DR Congo now ratifies African Court Protocol

Sunday December 13 2020
Congo pic

Arusha. The Democratic Republic of Congo (DRC) has ratified the African Court protocol bringing the signatory countries to 31.

The giant country in the heart of Africa deposited its instrument of ratification at the African Union (AU) on Tuesday this week.

“The DRC has taken another grand step to safeguard human and people’s rights,” said Justice Sylvain Ore, the President of the African Court on Human and People’s Rights (AfCHPR).

He strongly encouraged the country to take “one more bold step” to safeguard human and people’s rights in Africa by making another declaration.

This, he said, is the Declaration under Article 34 (6) to allow non-governmental organizations (NGOs) and individuals to access the court directly.

Justice Ore reiterated his call to other AU member states that have not yet ratified the protocol for the establishment of AfCHPR to do so.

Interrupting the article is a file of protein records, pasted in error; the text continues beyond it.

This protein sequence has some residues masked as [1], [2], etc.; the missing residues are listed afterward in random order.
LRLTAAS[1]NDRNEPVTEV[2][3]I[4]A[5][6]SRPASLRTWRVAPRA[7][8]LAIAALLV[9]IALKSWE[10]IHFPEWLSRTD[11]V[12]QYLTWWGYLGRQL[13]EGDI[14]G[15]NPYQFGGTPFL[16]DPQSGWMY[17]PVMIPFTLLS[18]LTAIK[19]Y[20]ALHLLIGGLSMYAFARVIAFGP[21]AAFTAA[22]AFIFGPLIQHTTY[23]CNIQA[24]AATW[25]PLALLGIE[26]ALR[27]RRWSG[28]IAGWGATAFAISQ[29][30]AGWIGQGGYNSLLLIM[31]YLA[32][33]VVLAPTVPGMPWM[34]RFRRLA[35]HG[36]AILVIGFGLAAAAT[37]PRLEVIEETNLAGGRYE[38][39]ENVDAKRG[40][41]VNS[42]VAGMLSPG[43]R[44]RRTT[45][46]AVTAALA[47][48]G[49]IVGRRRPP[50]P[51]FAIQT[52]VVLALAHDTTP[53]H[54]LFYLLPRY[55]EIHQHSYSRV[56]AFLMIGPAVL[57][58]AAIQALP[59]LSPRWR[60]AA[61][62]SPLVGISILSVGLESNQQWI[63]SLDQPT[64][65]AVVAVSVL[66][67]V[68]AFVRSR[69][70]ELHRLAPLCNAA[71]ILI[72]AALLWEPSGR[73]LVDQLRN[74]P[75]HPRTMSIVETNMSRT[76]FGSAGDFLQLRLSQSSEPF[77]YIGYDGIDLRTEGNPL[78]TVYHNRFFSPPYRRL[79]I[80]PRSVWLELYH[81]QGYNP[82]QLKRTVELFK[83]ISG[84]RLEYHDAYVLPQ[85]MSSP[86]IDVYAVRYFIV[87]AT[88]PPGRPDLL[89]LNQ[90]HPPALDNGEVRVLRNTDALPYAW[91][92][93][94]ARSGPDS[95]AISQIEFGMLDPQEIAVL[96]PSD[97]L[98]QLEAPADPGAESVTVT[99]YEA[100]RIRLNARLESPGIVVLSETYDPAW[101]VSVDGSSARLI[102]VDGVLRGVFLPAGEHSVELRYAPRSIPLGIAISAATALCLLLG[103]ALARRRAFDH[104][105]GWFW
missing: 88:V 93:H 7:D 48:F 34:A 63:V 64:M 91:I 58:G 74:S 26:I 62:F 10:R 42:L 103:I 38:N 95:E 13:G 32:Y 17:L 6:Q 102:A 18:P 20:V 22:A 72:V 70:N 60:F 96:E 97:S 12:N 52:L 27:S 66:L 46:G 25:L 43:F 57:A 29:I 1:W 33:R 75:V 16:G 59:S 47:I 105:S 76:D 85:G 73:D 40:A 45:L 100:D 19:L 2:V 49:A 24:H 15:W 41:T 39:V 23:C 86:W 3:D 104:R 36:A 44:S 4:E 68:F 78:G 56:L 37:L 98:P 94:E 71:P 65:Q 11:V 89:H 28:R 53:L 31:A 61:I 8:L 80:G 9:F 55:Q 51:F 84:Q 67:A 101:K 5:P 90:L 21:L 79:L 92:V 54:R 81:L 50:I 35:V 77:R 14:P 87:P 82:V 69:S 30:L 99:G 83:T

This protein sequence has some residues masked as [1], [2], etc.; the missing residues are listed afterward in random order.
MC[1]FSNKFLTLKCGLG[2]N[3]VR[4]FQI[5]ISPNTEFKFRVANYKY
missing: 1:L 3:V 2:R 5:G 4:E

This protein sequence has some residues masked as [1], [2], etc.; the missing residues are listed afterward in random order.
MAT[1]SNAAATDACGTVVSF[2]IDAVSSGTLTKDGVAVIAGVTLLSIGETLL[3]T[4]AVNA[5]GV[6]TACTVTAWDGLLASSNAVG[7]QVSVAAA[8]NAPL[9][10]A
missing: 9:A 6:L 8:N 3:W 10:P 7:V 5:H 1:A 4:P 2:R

Tanzania, alongside the rest of the East African Community (EAC) partner states, Uganda, Kenya, Burundi, Rwanda and South Sudan, has ratified the document.

As of to date, only six of 31 state parties to the protocol have deposited the declaration recognizing the competence of the Court to receive cases directly from NGOs and individuals.

The six are Burkina Faso, Gambia, Ghana, Mali, Malawi and Tunisia. Rwanda and Tanzania withdrew from the Declaration in 2016 and 2019 respectively.

The Court was established to complement the protective mandate of the African Commission on Human and People’s Rights with the view to enhance protection of human rights. Its establishment is anchored on Article 1 of the Protocol to the African Charter on Human and People’s Rights also with the same mandate.

The judicial organ of the AU came into being in 1998 following the signing of its creation by the Organization of African Unity (OAU) member countries in Ouagadougou, Burkina Faso.

The Court officially started operations in November 2006, initially in Addis Ababa, Ethiopia and moved to Arusha, its permanent seat, a year later.

In addition to the ratification of the Protocol, states have to make a Declaration required under Article 34(6) of the Protocol to allow individuals and NGOs to bring cases directly before the Court.

Without such a declaration, the Court would have no jurisdiction over cases brought by individuals and NGOs.

The Protocol was adopted on 9 June 1998 in Burkina Faso and came into force on 25 January 2004.


By Zephania [email protected] [email protected]